Let $A$ be a commutative ring with unit and let $P$ be a projective $A$-module finitely generated. By definition, there exists an $A$-module $P'$ such that $P\oplus P'$ is free of finite rank $r$. If $f$ is an endomorphism of $P$, its trace $\operatorname{Tr}(f|P)$ is defined to be $\operatorname{Tr}(f\oplus 0|P\oplus P')$. We can show that this definition does not depend on the choice of $P'$.

Let $Q$ be a submodule of $P$ stable by $f$ which is projective and finitely generated. Assume that there is a positive integer $n$ such that $f^n(P)\subset Q$. If $P/Q$ would have been projective and finitely generated, I would have conclude that $\operatorname{Tr}(f|P)=\operatorname{Tr}(f|Q)+s$, where $s$ is a nilpotent element of $A$, as $f$ acts nilpotently on $P/Q$. But, does this still holds in general?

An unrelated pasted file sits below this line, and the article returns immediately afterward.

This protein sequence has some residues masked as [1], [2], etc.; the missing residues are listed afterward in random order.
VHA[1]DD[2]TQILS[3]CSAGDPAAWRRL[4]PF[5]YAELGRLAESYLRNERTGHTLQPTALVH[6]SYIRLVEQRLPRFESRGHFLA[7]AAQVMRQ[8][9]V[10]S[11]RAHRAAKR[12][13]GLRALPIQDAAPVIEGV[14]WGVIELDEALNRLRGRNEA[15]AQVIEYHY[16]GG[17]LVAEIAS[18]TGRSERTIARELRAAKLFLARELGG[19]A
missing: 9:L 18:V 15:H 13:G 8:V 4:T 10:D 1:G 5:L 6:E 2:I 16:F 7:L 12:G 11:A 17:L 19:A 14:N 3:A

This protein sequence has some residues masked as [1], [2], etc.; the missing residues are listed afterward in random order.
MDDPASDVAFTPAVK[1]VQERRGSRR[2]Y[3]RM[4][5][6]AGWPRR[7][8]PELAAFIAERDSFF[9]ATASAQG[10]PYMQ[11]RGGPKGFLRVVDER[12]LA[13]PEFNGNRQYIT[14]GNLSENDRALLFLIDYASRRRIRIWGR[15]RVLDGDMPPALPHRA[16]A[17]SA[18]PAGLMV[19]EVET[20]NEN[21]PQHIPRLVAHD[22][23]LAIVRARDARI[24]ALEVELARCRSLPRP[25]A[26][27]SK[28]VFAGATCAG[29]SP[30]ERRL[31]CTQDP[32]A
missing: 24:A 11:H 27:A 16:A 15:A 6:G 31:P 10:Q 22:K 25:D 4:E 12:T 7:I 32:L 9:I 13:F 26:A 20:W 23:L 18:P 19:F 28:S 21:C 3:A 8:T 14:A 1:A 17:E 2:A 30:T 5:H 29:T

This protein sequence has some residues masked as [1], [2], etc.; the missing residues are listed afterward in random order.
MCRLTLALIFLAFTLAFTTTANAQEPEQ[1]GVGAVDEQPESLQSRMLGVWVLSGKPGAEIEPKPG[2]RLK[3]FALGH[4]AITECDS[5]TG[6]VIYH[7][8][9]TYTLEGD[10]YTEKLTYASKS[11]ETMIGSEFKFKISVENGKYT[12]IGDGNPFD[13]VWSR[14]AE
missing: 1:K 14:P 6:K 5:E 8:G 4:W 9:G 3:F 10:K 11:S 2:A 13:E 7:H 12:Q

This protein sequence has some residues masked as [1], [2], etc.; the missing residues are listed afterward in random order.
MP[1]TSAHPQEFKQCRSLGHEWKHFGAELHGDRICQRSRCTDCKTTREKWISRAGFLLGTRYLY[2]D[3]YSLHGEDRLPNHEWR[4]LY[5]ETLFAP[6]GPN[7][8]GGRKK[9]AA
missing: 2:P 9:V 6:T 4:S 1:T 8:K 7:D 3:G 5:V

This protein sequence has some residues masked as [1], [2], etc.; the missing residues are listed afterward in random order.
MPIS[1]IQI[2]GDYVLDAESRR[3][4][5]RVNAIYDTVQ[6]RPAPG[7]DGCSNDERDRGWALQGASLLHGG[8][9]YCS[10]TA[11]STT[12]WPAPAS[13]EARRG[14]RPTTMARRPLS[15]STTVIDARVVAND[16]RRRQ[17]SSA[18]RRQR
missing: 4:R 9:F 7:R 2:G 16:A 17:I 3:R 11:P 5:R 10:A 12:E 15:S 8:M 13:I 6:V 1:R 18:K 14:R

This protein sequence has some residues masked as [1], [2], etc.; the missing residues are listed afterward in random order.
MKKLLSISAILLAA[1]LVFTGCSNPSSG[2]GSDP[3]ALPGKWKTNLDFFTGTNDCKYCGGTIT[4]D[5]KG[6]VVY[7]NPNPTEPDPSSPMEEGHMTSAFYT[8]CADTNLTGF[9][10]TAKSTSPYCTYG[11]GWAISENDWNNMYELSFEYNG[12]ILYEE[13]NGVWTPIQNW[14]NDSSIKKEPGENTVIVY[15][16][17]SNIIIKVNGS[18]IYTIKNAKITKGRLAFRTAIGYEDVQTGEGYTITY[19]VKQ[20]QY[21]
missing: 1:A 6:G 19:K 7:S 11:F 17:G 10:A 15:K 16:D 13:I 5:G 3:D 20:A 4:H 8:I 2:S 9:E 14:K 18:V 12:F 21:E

Any idea is welcome. Many thanks!

(EDIT: As Darij Grinberg pointed me out in comments, the trace of a nilpotent endomorphism of a projective finitely generated module is a sum of nilpotents elements of $A$. As $A$ is commutative, the trace is again nilpotent and not necessarily zero)